Mid Market ManiaBy CWNP On 04/03/2008 - 10 Comments
How many times have you visited a small business where the owner or manager is trying to play "techie" due to the high costs of hiring consultants? To make matters worse, this person also thinks he has a solid grasp on network fundamentals. He calls you to come have a look at a 'seemingly random, but minor' network problem because he met you 10 years ago for 20 seconds at a seminar you don't even remember attending.
You oblige of course, and...
...when you're assessing the situation, he is both overbearing (thinking his presence and constant explanations are helpful) and controlling (wanting you to fully explain everything you're thinking and doing) on a second-by-second basis. After trying to adapt to the situation, you realize that he is using SOHO infrastructure gear, SOHO Wi-Fi gadgets from companies you've never heard of, and he is in a multi-tenant building where there are at least 40 other heavily loaded 2.4 GHz Wi-Fi access points operating at max power.
Like it's a big surprise, the problem he is complaining about is one of his Wi-Fi gadgets. You know the type of device I'm talking about, right? I have a new favorite: the Wi-Fi access point & software-controlled VGA presentation converter appliance thingy. It does NAT (though it doesn't tell you so), it is an AP and has an Ethernet port (that allows only one client to connect at a time), and configuration and documentation is almost non-existant. After seeing a gadget like that attached to flat-screen TVs everywhere, seeing a hobbled Linksys Router-become-AP with one external antenna (just because it was free) is no surprise. A WLAN protocol analyzer reveals at least 40 nearby (and LOUD) APs, so what is a poor consultant to do?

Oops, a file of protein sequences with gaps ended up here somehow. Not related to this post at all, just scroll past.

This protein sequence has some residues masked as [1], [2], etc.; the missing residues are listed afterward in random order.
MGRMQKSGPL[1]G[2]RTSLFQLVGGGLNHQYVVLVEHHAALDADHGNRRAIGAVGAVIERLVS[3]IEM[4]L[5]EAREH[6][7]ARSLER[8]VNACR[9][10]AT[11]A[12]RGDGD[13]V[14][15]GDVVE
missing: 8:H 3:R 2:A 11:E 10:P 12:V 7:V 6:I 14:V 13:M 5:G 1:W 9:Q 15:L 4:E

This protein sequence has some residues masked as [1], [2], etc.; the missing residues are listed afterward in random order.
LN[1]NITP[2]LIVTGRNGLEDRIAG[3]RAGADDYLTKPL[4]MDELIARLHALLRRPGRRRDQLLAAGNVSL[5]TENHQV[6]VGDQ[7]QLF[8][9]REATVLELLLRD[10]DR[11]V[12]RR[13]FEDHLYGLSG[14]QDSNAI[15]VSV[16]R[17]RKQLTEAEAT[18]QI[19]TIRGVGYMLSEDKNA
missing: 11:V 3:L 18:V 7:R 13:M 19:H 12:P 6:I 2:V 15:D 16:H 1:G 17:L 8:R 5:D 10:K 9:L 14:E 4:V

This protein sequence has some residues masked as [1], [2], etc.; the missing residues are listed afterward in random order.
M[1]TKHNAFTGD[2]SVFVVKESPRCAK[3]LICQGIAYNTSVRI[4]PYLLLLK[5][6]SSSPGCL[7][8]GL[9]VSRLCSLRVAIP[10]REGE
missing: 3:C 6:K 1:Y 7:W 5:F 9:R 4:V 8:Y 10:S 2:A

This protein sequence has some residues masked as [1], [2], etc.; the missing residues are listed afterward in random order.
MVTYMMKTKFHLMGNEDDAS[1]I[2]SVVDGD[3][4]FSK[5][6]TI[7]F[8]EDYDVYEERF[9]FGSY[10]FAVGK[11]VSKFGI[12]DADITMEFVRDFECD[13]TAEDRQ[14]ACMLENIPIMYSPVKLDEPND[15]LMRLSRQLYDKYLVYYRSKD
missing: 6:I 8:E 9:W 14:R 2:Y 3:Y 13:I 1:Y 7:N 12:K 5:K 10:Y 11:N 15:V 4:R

Well first, you talk to the "customer" to understand WHAT THE HECK he's trying to accomplish. "Strong security like I have with my MAC filters now!" he says... Oh brother. Then of course, he explains how connecting to each Wi-Fi TV gadget individually is somewhat of a pain, even more so when it doesn't work properly. You can see where I'm leading, so I won't bore you with the rest of the conversational details.
The bottom line is that the customer wants three things: 1) His TVs to work without a hitch, 2) his WLAN to be reliable and not so complicated, and 3) he wants a different level of operational security for his employees and guests. He asks for a different PSK for each employee (so that he can doink users easily when/if they leave the company) and a guest portal (after I explain what a guest portal is) for his guests - each user group with their own network privileges (server access, VoIP access, internet speed throttling, etc). Don't lose sight of the fact that this is a 1-2 AP office who has, to date, splurged on SOHO networking gear.
In my mind it's a done deal...sort of. Step 1: take those TVs off the WLAN and find a different solution that certainly doesn't do NAT for every TV.
Step 2: Figure out whether his small office needs only a single AP or multiple APs with a controller. Find an AP or controller that is suitable for his needs/wants and is reasonably simple to configure.
Step 3: Did he say he wanted every user to have a different PSK? Normally in a case like that, we do 802.1X/EAP and give each user his/her own password, but for a small office with one AP, that might not be such a great idea from a time/cost standpoint. WPA2-Personal and WPA2-Enterprise is available on most APs and controllers, so security isn't a big deal at least. Having a guest portal on the same WLAN infrastructure is tricky at best with most WLAN controller manufacturers, and not available in most autonomous APs. Even with the best implementation of a captive portal, you have the issue of keeping traffic separated on the LAN using VLANs - never a fun project. Lastly, role based access control (RBAC) configuration can range from very simple to very difficult depending on the AP or controller. There's alot of tricky parts to this last piece of the puzzle.
My question is: How do YOU handle step 3?
Let's just concentrate on infrastructure connectivity, leaving the other pieces of the Wi-Fi puzzle out for now (like WIPS).